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Report on East Africa

20 Jul 2011 – by Gerry Jones, CNEWA’s regional director for Ethiopia

The drought in East Africa is severe. It is hitting lowland, pastoralist areas that are always vulnerable to food shortages. The epicenter is Somalia, which has been without a functioning government for nearly 20 years. As a result, the country lacks the early warning and emergency response mechanisms to mitigate such disasters. The conflict in Somalia, together with the lack of a response mechanism within that troubled country, has led to an outflow of Somalis seeking assistance in both northeast Kenya and southeast Ethiopia. Camps have been set up to receive those fleeing Somalia, though reports indicate that food and medicines are in short supply. Camp administrators fear they may be overwhelmed by the influx.

The fact that the region is suffering a severe drought is not surprising: International famine early warning systems have noted the severity of conditions over the past year. However, the ability of the international community to respond to any humanitarian crisis within Somalia has been totally compromised by the lawlessness in Somalia. What has seemingly caught the world by surprise has been the massive exodus of so many famine-stricken Somalis across international borders into neighboring countries. In these countries, a response is now possible, if resources can be accessed, transported and made available in time. Mounting such a response will not be an easy task.

Ethiopia is thought to be receiving an estimated 1,700 Somali refugees a day, who cross the international border and enter into Ethiopia’s own Somali region. Though affected by drought and civil unrest, the Somali region of Ethiopia is significantly more peaceful than Somalia itself and has a response mechanism, which though very stretched, still functions.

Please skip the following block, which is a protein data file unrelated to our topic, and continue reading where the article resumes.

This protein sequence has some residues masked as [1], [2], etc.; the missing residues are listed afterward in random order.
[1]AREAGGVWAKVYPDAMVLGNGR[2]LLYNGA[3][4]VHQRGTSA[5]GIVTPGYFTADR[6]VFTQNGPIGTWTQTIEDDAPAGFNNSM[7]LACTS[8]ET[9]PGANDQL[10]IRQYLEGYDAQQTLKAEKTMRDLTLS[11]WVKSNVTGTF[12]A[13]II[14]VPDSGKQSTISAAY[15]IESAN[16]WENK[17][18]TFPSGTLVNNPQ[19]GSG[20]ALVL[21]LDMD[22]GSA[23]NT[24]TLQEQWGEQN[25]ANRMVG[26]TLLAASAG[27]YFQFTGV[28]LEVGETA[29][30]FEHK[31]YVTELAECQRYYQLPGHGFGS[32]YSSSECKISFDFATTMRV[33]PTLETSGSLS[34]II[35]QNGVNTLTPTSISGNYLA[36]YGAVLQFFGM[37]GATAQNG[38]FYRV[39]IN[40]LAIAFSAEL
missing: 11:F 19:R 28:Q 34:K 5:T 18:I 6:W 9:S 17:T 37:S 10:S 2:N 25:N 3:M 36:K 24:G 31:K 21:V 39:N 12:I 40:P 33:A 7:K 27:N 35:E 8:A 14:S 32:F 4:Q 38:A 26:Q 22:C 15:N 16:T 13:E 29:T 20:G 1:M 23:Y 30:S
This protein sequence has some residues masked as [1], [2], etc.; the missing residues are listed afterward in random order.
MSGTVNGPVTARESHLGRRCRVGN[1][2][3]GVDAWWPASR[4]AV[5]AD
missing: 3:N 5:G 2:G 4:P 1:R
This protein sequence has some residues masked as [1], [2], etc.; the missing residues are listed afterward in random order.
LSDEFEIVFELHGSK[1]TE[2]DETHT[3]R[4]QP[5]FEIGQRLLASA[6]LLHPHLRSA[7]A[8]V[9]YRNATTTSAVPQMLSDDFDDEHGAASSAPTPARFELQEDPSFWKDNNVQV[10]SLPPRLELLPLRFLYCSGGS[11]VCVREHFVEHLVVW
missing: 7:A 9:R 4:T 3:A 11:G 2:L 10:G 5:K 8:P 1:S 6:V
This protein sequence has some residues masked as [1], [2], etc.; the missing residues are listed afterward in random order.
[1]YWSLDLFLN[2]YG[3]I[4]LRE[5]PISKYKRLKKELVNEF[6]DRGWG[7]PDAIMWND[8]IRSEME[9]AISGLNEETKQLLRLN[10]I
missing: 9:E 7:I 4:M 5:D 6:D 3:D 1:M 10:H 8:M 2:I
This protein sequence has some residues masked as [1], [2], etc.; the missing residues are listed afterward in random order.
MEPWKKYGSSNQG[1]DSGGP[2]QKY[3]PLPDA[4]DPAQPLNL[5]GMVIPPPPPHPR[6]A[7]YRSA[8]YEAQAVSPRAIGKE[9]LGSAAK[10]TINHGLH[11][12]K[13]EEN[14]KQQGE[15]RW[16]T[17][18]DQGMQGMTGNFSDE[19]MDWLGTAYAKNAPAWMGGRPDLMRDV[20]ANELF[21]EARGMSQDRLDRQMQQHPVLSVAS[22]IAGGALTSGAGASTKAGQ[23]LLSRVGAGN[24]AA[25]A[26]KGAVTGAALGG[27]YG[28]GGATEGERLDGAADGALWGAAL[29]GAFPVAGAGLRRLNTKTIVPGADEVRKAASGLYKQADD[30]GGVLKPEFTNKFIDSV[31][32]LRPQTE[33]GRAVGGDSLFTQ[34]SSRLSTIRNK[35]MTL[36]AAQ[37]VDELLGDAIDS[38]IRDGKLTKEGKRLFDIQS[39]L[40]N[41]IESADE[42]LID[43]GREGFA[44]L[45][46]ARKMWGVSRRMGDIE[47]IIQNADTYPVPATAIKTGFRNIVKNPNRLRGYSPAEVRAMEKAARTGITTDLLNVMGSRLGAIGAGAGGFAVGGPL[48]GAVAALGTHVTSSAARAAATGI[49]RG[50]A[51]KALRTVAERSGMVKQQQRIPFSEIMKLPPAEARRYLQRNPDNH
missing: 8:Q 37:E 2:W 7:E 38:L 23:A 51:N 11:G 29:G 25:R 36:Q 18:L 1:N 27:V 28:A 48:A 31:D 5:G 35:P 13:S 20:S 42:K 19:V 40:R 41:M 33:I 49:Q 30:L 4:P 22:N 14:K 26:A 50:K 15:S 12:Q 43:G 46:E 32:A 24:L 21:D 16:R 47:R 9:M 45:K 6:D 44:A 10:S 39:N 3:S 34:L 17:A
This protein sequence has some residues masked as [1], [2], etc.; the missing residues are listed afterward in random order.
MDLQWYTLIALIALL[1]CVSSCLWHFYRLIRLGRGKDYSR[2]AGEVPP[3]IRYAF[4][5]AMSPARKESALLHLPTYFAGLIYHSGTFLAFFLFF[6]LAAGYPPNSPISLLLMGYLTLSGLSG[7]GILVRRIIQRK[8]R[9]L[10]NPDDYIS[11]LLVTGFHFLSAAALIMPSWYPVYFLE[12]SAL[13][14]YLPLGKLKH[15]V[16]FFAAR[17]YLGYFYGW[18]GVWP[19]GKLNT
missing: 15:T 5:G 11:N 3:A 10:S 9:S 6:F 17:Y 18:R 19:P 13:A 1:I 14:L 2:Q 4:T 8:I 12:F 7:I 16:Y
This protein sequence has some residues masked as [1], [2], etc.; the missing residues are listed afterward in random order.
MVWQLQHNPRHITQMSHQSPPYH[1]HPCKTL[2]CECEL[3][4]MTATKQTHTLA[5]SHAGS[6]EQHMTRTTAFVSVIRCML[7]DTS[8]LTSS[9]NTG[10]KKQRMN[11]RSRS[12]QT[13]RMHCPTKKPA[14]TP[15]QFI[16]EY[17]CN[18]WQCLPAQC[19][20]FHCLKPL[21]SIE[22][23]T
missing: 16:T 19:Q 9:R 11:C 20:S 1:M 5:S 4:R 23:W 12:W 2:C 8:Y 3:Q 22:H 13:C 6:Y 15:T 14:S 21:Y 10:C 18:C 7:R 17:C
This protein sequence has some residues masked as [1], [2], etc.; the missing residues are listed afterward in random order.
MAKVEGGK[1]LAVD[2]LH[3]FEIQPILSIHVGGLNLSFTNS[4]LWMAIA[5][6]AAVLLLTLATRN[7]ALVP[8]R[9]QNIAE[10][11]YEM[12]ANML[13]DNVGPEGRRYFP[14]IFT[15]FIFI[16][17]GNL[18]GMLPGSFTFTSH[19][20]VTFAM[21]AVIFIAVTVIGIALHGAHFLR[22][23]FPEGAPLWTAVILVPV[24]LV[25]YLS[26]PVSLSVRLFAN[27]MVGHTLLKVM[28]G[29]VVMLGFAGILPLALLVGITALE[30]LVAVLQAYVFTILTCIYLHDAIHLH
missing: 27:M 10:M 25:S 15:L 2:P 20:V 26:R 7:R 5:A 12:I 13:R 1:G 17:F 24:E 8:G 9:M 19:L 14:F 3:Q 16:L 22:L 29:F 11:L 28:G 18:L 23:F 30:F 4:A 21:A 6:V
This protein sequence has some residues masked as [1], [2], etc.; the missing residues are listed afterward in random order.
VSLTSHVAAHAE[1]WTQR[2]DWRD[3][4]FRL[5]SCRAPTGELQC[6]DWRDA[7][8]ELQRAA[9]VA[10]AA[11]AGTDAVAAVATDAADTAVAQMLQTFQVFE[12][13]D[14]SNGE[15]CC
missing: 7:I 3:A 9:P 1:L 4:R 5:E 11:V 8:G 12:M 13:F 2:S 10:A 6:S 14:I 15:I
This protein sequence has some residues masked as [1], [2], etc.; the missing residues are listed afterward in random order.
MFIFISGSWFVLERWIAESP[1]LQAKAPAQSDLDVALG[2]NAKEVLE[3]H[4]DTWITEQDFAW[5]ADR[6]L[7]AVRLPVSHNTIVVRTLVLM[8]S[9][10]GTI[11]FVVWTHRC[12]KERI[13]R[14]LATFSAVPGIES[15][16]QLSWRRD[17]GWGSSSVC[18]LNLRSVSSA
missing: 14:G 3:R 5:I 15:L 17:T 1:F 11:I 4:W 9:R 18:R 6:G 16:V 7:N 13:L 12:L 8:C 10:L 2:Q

As the lowland areas in Ethiopia’s Somali region are almost totally Muslim and pastoralist, there is virtually no Christian presence there.

However, it is important to keep in mind that the drought area extends beyond the Somali populated regions and camps, which are receiving so much media attention. While highland Ethiopia is presently having a good rainy season, which should lead to a good harvest in October and November, the lowland areas are experiencing difficult situations.

The Irob area of the Ethiopian Catholic Eparchy of Adigrat and certain dry areas of several apostolic vicariates (namely, Nekemte and Hossana) are experiencing food shortfalls and water problems. If financial resources are made available, high protein biscuits, bread, tea and water can be provided to needy children in these areas. The Eparchy of Adigrat has long sought substantial funding for water wells and catchment facilities for their schools; several other schools in the area have also sought assistance for water wells and/or catchments.





Tags: Horn of Africa